Our hearts cleaved that horrific day.
The early morning sun shined bright.
No clues were noticed-giveaways
that could forewarn the urbanites.
It began like any Tuesday.
A workday for most New Yorkers.
People bustling to the subways
on their way to their employers.
Still early, not all arrived where
their designated work stations
are situated. Poor souls! unaware
of their imminent destruction.
Suddenly, at eight forty two
A living bomb with mal-vigor
Intentionally, in plain view
Crashed through the north twin tower.
All screaming, jumping casualties,
Burning, smoking, funeral pyre.
When suddenly at nine O three
a second struck the south tower.
Both monoliths are now aflame.
Confusion reined both high and low.
Towering infernos became
A cataclysmic horrid show.
Meanwhile, firemen tried in vain
To rescue those inside the traps,
Doomed victims of the deadly planes.
My God! The south tower collapsed!
All the humanity within
The conflagration expired
In an instant: Men and women
Buried under concrete and fire.
Standing alone and mortally
Wounded, amidst ash and rubble
Like a saint at the stake, bravely
Awaits the inescapable.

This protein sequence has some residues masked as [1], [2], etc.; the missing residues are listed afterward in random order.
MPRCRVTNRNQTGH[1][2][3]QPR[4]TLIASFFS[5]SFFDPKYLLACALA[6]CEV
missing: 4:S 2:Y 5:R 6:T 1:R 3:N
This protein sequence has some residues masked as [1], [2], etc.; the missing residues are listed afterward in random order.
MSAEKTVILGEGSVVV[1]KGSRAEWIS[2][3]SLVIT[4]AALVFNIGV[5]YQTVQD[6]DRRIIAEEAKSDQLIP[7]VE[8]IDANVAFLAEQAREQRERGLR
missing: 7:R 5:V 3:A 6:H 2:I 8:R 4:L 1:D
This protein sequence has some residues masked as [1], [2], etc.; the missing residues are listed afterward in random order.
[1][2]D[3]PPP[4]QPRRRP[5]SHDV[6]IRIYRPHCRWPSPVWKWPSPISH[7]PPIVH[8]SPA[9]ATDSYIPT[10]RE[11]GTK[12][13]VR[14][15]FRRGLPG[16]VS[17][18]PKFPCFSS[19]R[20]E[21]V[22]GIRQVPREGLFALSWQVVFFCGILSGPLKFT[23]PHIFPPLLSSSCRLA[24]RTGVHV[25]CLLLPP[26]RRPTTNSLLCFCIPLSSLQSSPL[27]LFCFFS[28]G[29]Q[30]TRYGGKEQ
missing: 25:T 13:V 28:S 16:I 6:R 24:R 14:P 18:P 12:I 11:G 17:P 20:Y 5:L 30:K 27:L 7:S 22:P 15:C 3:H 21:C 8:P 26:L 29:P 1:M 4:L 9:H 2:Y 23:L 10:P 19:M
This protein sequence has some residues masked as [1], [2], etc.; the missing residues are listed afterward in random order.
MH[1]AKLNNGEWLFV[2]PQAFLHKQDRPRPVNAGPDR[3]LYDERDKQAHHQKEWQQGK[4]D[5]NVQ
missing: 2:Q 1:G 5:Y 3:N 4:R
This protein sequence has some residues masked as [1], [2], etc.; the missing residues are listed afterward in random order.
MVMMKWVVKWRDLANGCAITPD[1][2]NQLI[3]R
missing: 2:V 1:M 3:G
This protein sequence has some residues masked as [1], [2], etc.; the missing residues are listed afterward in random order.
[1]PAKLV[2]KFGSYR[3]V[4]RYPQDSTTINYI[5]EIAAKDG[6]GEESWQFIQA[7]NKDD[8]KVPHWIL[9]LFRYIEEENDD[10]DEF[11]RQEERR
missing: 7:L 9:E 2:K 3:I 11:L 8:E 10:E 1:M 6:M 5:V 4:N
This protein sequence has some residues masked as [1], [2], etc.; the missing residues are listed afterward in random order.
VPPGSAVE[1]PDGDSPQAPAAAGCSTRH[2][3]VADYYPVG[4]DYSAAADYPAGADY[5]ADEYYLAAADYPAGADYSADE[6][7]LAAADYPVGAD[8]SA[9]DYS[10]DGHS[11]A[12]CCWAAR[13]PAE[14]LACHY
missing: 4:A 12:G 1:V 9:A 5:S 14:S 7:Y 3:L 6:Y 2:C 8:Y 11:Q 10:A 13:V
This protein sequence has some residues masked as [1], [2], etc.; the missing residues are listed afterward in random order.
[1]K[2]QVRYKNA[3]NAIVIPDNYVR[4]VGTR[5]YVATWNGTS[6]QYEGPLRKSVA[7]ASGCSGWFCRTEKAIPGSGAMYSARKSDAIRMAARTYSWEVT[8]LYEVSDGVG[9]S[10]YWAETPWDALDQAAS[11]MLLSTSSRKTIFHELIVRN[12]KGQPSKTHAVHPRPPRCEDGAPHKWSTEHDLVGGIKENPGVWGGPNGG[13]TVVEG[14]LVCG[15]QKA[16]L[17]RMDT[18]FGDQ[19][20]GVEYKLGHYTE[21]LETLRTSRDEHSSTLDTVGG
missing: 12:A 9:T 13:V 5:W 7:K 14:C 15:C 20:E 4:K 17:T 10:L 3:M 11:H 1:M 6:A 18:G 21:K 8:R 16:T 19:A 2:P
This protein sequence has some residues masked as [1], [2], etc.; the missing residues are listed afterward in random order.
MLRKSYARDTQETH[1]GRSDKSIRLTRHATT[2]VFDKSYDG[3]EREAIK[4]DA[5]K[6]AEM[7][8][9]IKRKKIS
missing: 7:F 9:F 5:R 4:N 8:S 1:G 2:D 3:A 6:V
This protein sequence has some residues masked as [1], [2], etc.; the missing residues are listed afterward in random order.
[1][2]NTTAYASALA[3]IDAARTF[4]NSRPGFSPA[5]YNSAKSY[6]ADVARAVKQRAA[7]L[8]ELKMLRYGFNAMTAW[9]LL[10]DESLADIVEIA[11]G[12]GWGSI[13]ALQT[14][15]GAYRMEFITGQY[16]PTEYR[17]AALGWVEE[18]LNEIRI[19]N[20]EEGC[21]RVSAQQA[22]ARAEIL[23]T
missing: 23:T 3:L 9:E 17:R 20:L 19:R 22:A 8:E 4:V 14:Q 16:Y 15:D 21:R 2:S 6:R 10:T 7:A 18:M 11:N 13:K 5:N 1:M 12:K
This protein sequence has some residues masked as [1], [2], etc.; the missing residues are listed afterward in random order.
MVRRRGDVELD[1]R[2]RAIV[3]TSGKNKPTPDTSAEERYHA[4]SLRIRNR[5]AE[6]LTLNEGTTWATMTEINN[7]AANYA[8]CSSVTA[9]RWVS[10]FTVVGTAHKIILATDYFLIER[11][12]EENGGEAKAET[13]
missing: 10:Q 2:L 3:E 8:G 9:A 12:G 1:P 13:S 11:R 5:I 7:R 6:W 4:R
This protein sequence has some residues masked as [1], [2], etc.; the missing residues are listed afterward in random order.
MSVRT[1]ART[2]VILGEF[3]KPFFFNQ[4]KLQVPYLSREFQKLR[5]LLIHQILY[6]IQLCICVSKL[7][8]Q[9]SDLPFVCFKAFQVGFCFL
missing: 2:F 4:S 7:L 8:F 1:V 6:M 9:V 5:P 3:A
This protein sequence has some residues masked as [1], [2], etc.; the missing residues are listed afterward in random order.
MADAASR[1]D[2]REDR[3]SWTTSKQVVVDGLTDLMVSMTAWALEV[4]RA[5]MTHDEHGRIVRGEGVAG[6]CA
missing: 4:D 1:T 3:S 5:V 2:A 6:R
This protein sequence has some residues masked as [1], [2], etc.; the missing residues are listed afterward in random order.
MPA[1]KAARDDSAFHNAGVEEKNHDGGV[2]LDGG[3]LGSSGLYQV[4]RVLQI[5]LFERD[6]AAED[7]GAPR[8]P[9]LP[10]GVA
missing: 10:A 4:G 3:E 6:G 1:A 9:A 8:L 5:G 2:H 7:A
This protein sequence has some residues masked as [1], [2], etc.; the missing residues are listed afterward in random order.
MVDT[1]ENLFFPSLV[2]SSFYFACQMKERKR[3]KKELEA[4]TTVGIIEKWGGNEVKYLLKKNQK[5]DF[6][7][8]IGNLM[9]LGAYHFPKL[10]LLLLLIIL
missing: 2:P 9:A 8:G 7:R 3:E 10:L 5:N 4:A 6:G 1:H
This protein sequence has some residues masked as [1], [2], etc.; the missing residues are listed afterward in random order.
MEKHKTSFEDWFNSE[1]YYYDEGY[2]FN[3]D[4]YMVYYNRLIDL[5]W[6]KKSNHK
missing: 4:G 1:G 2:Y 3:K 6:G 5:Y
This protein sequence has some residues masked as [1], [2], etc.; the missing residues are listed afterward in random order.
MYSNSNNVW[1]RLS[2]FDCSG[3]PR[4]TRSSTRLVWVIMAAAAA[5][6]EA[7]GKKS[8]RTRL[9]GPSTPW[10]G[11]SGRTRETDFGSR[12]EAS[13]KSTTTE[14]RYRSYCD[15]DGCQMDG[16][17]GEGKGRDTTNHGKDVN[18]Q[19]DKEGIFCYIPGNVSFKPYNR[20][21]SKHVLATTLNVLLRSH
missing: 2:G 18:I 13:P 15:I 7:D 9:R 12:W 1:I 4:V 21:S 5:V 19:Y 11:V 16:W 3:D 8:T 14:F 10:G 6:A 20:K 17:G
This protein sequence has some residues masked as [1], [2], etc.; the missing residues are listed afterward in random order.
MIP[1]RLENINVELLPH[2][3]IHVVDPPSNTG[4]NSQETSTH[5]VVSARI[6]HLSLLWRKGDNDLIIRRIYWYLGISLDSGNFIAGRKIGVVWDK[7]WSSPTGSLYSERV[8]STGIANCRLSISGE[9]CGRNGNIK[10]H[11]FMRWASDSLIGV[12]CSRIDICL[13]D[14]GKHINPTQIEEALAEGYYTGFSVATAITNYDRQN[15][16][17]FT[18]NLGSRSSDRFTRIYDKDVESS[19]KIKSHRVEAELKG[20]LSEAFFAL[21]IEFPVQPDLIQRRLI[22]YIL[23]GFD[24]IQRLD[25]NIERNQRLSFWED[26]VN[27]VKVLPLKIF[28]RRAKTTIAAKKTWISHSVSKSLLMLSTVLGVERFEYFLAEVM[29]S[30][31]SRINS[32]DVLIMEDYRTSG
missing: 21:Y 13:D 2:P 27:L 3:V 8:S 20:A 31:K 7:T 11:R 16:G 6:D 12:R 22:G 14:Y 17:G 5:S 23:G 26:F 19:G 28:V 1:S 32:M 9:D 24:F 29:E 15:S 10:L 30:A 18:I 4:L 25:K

“Commit their bodies to the ground;
Earth to earth, ashes to ashes,
Dust to dust.” An instant grave mound:
The north tower collapses.
Never! Will our lives be the same.
Witnessing the loss of our brethren:
Over twenty nine hundred claimed
That day: September eleven.
Comments about this poem (911 by Albert Ahearn )
World Day for Cultural Diversity for Dialogue and Development
celebrated on May 21st every year
Your Favorite Poets’ Favorite Books of Poetry
Daily Rituals of Famous Authors
Writers seem to be the most prone to unshakeable routines and elaborate superstitions.
Incredible Reading Rooms Around the World
Cozy, beautiful places to curl up with a good book...
Top 500 Poems
The Road Not Taken
Still I Rise
If You Forget Me
Edgar Allan Poe
A Dream Within A Dream
Edgar Allan Poe
I Know Why The Caged Bird Sings
Stopping by Woods on a Snowy Evening